Ivan the Terrible’s Own Gift Book
The last known owner of the Library of Gold, once the heart of the fabled Byzantine royal collection, was Ivan the Terrible. “Historians know about the existence of the library because Ivan the Terrible instructed scribes to translate the books into Russian,” says an article in The Times of London. “According to legend, the library once filled three halls and was so valued by Ivan the Terrible that he built a vault to protect them from the fires that regularly swept Moscow.”
After reading his will in the morning and calling for his chess set in the afternoon, Ivan died in 1584. His will, which might have listed his library, mysteriously vanished. Since then scholars and amateurs, dictators and kings, have searched doggedly but without success for the full collection. It is one of the world’s great mysteries.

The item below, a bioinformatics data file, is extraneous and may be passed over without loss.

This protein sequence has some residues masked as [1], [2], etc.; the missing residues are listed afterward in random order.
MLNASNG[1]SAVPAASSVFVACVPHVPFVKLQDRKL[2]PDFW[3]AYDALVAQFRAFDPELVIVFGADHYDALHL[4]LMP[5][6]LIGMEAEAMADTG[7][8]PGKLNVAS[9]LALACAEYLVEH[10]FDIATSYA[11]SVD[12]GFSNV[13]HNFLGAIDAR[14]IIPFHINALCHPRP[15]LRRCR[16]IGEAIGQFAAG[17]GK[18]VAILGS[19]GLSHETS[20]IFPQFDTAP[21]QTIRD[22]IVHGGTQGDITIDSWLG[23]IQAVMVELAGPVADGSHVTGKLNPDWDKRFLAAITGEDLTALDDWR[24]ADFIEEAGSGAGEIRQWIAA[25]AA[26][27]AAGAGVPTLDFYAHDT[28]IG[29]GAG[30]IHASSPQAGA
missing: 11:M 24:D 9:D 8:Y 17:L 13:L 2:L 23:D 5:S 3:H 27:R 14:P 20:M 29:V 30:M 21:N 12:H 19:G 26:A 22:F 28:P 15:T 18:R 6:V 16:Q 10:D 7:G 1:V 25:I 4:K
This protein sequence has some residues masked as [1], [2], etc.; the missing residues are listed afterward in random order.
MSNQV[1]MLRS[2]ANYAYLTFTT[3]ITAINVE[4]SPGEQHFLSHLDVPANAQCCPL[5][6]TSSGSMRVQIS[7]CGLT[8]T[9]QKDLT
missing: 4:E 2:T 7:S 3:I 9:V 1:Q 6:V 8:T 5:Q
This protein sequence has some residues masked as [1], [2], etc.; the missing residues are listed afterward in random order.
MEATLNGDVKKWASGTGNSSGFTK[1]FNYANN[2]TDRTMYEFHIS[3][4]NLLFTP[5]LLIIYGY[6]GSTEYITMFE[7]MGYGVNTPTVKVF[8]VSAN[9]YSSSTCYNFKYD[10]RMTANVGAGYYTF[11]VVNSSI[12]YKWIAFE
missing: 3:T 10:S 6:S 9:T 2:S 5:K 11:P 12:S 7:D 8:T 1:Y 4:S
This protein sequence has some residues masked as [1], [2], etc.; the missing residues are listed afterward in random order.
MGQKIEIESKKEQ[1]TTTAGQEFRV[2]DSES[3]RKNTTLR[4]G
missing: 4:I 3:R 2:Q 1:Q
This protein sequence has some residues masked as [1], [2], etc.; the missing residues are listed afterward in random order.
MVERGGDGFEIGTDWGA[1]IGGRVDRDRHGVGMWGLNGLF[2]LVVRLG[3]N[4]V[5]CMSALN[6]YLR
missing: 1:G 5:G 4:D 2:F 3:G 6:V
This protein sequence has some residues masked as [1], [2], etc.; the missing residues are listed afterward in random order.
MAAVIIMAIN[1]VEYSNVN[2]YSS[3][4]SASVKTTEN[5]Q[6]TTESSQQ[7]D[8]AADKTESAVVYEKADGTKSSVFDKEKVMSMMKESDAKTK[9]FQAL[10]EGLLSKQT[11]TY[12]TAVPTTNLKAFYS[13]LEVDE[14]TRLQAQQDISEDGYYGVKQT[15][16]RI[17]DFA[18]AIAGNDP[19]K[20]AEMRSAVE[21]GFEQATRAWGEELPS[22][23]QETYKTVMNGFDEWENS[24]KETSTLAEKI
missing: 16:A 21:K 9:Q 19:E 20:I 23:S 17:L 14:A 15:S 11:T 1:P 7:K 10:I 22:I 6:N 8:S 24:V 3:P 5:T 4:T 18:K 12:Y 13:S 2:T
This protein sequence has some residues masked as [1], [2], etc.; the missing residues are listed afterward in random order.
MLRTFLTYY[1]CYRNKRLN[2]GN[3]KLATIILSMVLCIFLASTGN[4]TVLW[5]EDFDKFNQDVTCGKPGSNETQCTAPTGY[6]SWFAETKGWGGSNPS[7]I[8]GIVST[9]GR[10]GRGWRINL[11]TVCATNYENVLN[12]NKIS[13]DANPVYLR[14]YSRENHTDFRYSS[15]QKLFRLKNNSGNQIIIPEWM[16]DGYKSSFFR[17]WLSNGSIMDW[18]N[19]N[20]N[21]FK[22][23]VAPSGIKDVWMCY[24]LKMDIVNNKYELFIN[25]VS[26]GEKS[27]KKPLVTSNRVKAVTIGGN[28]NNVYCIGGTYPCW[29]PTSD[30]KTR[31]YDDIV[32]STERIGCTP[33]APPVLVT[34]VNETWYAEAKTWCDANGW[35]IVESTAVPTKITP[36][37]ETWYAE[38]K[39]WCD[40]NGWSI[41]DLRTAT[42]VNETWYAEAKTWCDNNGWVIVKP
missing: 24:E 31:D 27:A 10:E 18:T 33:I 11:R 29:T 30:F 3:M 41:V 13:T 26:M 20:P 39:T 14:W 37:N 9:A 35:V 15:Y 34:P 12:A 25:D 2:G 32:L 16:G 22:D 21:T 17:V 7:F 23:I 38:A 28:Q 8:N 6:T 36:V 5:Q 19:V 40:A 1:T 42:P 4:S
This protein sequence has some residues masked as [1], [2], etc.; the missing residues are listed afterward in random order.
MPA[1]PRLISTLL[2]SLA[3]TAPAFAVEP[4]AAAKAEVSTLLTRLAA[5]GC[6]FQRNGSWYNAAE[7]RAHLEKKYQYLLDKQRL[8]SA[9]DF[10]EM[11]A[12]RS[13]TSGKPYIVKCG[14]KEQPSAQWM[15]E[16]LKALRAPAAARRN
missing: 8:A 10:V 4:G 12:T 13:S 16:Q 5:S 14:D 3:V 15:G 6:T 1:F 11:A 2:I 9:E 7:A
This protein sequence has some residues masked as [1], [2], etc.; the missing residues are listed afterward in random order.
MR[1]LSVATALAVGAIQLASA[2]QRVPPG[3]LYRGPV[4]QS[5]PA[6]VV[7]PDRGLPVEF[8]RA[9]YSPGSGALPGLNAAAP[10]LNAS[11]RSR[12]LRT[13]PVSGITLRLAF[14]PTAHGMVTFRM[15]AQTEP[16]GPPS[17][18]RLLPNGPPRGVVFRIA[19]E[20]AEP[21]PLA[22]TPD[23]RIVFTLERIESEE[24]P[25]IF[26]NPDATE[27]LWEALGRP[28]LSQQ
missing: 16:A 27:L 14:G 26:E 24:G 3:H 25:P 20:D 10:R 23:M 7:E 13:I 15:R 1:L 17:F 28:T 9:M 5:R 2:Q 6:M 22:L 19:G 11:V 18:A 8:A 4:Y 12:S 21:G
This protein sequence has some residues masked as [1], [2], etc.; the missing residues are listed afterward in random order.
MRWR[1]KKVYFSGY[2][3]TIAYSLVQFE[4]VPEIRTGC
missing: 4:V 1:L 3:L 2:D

Still, below is a photograph of one of Ivan’s surviving gold-covered volumes – a Gospel donated by Ivan the Terrible in 1571 to the Cathedral of the Annunciation in Moscow. One of the greatest examples of sixteenth-century Russian decorative art, the illuminated manuscript is studded with precious stones and marked by enamels on a filigree ground. The wreathed inscriptions are linked in nielloed gold. In the center, Christ is risen, and at each corner are saints studying or praying.